If you have read career resources, you might have come across the term personal branding.
Put simply, personal branding is a way that you can articulate your unique value, establish an online reputation, advance your career and attract opportunities, as with a good reputation, both online and offline, head hunters and employers will be chasing you!
Now that is an attractive proposition, but before you get excited, you need to understand that branding is more about a process for your entire career, rather than finding a specific job today. It is not the magic bullet, but you should consider personal branding as it is becoming increasingly important. Why?
Well the world of work is changing rapidly due to increased globalisation, the proliferation of online social media and technological advances.
Combine these changes, in particular the online revolution, with the fact that competition for senior and professional jobs can be intense, has given rise to the personal brand revolution.
With accelerated changes, you need to think of your career in a different way. Shaping your career is something that is an ongoing activity. It is not about updating a CV when a new job arises, or networking only when you are shown the exit door or your current position become untenable to you. It is something you work on as an ongoing activity and the best time to work on it is when you are fruitfully employed, (not when you are looking for a new opportunity).
Now personal branding is a whole course, but to get you started, you need to focus on these two items.
- Establishing your personal brand
- Creating an effective LinkedIn profile
Taking stock of what you offer
What makes you unique?
What exactly do you do?
- How do you solve employers’ problems, alleviate a pain or add value?
- Who exactly are the type of organisations you want to work for. Where are they? What industry?
- What size? What needs? What are the adjectives you’d use to describe your ideal employer, innovative, cutting edge, conservative, liberal thinkers or perhaps creative?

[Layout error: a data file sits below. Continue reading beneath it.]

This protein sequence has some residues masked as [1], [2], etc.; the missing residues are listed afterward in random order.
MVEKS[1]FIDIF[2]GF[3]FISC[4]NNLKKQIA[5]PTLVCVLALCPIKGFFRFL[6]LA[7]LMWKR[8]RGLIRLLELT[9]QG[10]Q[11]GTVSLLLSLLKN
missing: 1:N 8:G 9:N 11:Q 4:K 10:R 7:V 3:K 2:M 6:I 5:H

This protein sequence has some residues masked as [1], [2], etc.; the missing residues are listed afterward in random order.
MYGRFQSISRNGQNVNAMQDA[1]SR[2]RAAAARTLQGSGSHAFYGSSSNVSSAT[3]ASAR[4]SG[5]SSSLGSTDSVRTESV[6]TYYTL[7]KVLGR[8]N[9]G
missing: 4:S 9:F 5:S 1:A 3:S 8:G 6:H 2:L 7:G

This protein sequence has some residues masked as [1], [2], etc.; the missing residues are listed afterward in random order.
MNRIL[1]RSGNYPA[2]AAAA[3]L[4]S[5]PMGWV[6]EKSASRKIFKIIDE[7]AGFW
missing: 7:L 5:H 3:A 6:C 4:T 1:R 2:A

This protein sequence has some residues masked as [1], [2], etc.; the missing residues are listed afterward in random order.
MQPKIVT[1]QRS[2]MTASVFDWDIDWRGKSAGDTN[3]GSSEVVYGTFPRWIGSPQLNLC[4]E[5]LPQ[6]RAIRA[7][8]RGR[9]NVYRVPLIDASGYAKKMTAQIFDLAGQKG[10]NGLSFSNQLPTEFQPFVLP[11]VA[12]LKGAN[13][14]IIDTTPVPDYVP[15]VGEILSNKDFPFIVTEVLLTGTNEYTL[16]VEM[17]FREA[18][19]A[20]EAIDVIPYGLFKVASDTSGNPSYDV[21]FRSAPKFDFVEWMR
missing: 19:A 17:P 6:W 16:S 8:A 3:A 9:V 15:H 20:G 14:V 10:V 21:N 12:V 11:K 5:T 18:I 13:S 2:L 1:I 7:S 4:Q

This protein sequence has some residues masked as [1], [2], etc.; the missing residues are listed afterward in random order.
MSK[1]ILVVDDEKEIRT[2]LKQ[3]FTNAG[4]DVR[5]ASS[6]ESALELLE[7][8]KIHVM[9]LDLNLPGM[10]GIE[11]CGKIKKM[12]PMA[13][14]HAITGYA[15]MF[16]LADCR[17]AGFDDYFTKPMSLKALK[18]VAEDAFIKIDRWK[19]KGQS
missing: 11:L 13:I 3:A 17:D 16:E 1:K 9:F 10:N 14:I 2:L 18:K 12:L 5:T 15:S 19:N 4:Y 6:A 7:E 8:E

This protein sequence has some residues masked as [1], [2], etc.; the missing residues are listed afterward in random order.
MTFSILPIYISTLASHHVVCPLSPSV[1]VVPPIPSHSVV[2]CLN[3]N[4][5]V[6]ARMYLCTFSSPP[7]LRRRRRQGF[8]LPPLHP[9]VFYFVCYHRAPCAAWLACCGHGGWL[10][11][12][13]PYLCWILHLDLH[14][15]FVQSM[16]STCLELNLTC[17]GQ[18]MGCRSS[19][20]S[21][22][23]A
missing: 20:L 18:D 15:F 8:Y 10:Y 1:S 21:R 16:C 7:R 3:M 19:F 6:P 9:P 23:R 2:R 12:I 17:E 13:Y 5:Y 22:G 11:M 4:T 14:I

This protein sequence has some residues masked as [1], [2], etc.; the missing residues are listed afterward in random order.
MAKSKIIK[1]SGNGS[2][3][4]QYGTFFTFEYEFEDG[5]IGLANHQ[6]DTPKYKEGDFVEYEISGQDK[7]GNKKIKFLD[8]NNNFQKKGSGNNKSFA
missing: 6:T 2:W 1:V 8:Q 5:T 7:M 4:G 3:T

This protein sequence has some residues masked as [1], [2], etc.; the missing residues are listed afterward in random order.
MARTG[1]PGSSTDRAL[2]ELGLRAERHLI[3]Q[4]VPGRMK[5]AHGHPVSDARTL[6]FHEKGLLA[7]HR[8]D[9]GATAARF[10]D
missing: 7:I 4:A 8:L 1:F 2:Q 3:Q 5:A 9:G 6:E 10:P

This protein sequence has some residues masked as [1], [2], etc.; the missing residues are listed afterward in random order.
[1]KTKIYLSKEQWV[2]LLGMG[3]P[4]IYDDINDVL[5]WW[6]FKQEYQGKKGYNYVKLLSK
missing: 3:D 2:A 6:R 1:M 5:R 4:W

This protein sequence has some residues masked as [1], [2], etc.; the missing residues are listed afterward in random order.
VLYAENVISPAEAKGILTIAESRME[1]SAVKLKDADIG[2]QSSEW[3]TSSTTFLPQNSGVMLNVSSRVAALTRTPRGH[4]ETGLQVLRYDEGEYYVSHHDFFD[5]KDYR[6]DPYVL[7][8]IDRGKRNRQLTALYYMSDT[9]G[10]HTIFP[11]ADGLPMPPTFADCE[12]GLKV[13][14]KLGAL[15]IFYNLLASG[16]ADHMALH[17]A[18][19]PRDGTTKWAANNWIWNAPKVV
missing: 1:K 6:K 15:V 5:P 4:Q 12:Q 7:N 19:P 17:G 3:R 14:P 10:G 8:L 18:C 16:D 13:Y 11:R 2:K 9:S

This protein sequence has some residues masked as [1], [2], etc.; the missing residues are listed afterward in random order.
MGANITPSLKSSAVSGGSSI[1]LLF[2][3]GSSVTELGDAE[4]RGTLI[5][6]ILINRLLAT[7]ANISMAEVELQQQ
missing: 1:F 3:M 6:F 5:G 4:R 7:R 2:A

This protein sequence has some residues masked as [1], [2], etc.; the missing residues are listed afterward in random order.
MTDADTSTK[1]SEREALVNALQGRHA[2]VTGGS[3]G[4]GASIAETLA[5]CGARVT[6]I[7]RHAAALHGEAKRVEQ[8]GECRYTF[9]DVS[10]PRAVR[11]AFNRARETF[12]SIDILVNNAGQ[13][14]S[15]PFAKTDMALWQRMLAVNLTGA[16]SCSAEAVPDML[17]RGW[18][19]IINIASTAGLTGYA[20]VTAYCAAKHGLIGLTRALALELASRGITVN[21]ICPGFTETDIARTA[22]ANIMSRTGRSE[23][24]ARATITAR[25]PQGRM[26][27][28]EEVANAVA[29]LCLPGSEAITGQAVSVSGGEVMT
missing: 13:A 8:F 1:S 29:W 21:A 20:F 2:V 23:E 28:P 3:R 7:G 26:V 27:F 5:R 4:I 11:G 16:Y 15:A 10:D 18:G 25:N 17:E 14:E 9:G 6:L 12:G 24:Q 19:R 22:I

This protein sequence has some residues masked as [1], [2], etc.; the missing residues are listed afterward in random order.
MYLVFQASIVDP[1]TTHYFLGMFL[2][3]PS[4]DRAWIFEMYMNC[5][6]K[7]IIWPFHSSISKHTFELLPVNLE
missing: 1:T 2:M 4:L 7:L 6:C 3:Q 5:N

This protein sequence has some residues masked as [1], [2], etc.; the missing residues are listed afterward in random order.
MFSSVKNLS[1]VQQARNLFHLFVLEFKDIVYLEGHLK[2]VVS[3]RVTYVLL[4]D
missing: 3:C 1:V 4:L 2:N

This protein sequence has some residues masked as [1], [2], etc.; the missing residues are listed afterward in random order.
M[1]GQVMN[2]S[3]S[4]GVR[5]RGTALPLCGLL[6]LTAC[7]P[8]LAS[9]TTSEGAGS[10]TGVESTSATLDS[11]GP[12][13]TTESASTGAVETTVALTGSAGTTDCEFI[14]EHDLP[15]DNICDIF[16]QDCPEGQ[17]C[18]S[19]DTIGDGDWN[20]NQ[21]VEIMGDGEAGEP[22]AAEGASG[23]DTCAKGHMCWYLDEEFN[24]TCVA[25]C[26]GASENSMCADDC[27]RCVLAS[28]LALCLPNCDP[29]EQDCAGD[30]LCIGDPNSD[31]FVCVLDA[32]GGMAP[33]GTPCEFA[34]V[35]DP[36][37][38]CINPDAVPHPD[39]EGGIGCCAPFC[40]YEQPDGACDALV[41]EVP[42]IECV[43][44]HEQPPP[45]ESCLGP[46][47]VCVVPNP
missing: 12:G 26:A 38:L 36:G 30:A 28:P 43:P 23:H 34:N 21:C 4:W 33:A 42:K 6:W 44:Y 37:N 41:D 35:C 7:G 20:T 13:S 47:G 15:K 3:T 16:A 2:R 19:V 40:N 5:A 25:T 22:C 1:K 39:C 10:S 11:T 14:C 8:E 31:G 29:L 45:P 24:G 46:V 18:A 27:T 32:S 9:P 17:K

- What are the specific benefits this employer gets from having you? What advantages, what results can they expect?
- What is your unique competitive advantage? What is it that differentiates you from all others? What do you do better, faster, differently? Be as specific as possible.
- What are your goals, short, mid and long term?
Now find out what others think about you
As a professional you may have already gone through a 360 Reach Audit. If you haven’t a 360Reach audit is a very effective tool to determine what others REALLY think about you.
You might think you are a direct and effective communicator, others might perceive this directness as arrogant or abrasive.
You think you effectively ‘cut to the chase’ – others see you as glossing over detail that could potentially impact on effective decision-making.
Getting feedback, is so that you can use the positive attributes in your brand (that we all have and should focus on) and modify your behaviours/communications that could be detrimental to your brand.
Try the 360Reach brand-assessment, which has both a free and paid version –
Take stock and ask yourself how and others see you in regard to reputation and performance.
- You have been recognised for?
- Using one word, how would you describe yourself?
- What makes you different from others doing the same job?
- Your key strengths are?
- You’re passionate about?
- Your employers and clients compliment me for?
- You’re very good at?
Creating an effective LinkedIn profile
Now that you understand your value, you can convey this value on LinkedIn. When creating and establishing an effective LinkedIn profile, keep the following in mind.
- Stick to your brand and remember your audience. That is don’t build a LinkedIn profile that revolves around saying ‘I’m just so amazing’. The approach you should take is to build a profile, in which you meet the needs of the target audience. That is matching what you have with how your knowledge, skills, experience and attitude can help others. AND if you are targeting employers / recruiters, how you can solve their problems, be it increasing their profit, solving a cultural problem within an organisation, streamlining operations or projects. Remember, employers are not interested in how great you are, they are interested in how you can help them and their specific needs!
- Don’t ever be negative LinkedIn– EVER! That means avoiding all conversations that could be perceived as negative.
- Make sure everything that you publish online or LinkedIn is of a high quality. Remember you leave a footprint on LinkedIn. Always go for quality over quantity.
- And finally keep your image professional. If you don’t feel confident or have the time to develop a professional LinkedIn profile get an expert to do the job. AND don’t forget to have a professional ‘mug shot’ of yourself (and avoid amateur looking photographs, or a snapshot taken of you at the Christmas party).
With these few basics you are on track for a winning online brand and being headhunted.